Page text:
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Keeping your eyes healthy on World Health Day

Keeping your eyes healthy on World Health Day
06.04.2020 | News

Hi. It’s April 7th, better known as World Health Day. Since 1950, April 7th has been reserved as a day to bring general health to light, bringing awareness to specific health themes each year. 2020 is also designated the International Year of the Nurse and Midwife by the World Health Organization, which makes this World Health Day a day to celebrate the dedication and contributions made by nurses and midwives around the world. So before we get started, take a minute to recognize a nurse or midwife in your life and give them your gratitude.

Historically, World Health Day was created by WHO to mark the anniversary of the organization’s founding, as well as bring attention to both specific and global health issues each year. 2020 is no different, as WHO recognizes the hard work of healthcare workers that more often than not go the extra mile for patients. While we take a moment to pay these workers respect and gratitude, we also want to share our best insights on how you can improve your own general health, along with the health of your eyes.

Stop smoking. This might be the biggest wide-spread piece of advice any healthcare worker can give you. Decades of PSAs aren’t just blowing smoke: smoking can be destructive to your lungs and be the root of a myriad of other health issues. On top of that, smoking has been linked to several different eye diseases, like macular degeneration and cataracts. While overall smoking is in decline, smokers make up 17.6% of the Nevada population as of 2017. That means roughly 17.6% of people in the state are at risk of a smoking-related disease, and countless others are exposed to secondhand smoke-related diseases.

Eat healthily. Your body needs a balanced diet to thrive. You have your basics in a food pyramid, with ample vegetables and fruits, protein, grains and dairies, but your eyes especially benefit from certain nutrients. We’ve covered this before, but in short: foods high in lutein, zeaxanthin, vitamins C and E, along with Zinc and Copper, are all great for your eyes. And the best part is: you don’t need to go out of your way to get these nutrients. They’re found in foods like kale, asparagus, carrots, citrus fruits, almonds, avocados, seafood, and even chicken!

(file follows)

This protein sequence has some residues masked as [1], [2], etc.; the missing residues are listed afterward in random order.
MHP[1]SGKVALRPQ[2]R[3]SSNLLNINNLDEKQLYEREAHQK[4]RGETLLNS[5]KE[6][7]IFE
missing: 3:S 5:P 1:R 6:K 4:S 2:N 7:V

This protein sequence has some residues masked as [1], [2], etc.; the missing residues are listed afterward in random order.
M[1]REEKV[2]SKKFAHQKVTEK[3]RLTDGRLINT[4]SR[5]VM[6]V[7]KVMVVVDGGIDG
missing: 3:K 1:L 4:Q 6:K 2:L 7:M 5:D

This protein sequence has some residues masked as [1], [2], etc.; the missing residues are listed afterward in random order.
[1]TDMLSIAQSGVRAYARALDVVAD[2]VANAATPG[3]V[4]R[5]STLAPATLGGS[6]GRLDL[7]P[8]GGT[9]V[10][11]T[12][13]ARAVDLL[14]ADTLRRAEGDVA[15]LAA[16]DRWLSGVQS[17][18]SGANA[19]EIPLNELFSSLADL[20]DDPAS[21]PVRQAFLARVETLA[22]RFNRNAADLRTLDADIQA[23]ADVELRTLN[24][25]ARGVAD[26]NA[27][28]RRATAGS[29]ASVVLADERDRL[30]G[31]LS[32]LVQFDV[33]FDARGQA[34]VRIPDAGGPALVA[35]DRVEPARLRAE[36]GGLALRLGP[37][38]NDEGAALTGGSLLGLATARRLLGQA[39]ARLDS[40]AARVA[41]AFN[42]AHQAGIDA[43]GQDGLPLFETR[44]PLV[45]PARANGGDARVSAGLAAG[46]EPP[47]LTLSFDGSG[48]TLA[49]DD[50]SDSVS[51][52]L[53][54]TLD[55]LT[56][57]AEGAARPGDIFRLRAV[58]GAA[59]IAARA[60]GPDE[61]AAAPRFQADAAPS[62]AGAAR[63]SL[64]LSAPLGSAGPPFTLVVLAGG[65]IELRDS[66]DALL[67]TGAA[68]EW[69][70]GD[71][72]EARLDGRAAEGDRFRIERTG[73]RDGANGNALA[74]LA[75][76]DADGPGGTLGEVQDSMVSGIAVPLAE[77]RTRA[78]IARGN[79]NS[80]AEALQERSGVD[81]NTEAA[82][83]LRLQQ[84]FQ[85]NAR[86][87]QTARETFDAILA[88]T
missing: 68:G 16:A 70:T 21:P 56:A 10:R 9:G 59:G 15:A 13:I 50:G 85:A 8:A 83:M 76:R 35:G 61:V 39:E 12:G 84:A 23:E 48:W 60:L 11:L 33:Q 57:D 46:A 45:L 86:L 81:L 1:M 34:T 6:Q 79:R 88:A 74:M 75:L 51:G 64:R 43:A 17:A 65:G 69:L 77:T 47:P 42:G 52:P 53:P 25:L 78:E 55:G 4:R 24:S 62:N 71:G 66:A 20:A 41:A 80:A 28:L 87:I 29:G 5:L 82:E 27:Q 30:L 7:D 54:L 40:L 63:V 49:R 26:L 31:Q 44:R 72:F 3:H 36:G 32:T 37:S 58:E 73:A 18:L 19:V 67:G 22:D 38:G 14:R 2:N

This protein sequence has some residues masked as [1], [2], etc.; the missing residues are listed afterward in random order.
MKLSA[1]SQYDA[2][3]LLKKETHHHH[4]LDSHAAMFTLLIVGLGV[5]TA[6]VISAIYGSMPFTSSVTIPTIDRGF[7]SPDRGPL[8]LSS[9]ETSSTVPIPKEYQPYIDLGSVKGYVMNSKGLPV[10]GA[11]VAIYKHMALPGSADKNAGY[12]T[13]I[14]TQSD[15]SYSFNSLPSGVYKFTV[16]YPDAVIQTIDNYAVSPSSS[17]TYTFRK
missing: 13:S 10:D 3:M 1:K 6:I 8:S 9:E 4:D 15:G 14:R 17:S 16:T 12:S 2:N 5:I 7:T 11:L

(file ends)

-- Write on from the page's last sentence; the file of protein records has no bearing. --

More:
Exercise. Getting up and getting your blood pumping helps your body function the way it’s intended to. The US Department of Health & Human Services recommends getting at least 30 minutes of exercise per day. We know this can be a challenge right now as a lot of us are staying home, so in the meantime, check out these resources for getting a sweat on around the house.

Wear your lenses (and care for them, too). Okay, this is more specific to your eye health (can you really blame us?). As our last article pointed out, there’s a lot you can do to prevent eye strain at home. Among those things, we recommend keeping your glasses or contacts on even if you’re just staying home. Use your eyewear as directed by your optometrist. Be sure to take care of your eyewear, too. Clean your glasses with a microfiber cloth and use lens cleaning spray to get them super crystal clear! For our contact users out there, remember the basic rules of contact lens care: don’t sleep with them in, clean them every day, and in the event of one-time-use or daily throwaway contacts, do not reuse them!

Keep a routine. This can also be hard during a forced staycation. Humans do well when they have things to do. Keep yourself mentally healthy by sticking to a regular schedule, even when you’ve got nothing to do. Set a morning alarm, clean and get ready for the day, and keep your mind active throughout the day. When the day is done, give your eyes a break and give yourself ample time to sleep the recommended eight hours per night. As if it wasn’t obvious, sleeping is great for your body. Your body will get the recharge it needs physically and mentally. And your eyes will appreciate the rest, too.

Being healthy is more than just eating right and getting exercise (even while they’re mentioned above). Being healthy means keeping tabs on yourself and what you do. You might not think about your eyes when you’re on the treadmill or preparing a salad, but consider this: protecting your eyes is an important part of your overall health.

Right now, many of us are concerned about our health. Along with staying home, there are actions you can take to stay safe from the current crisis. Above all: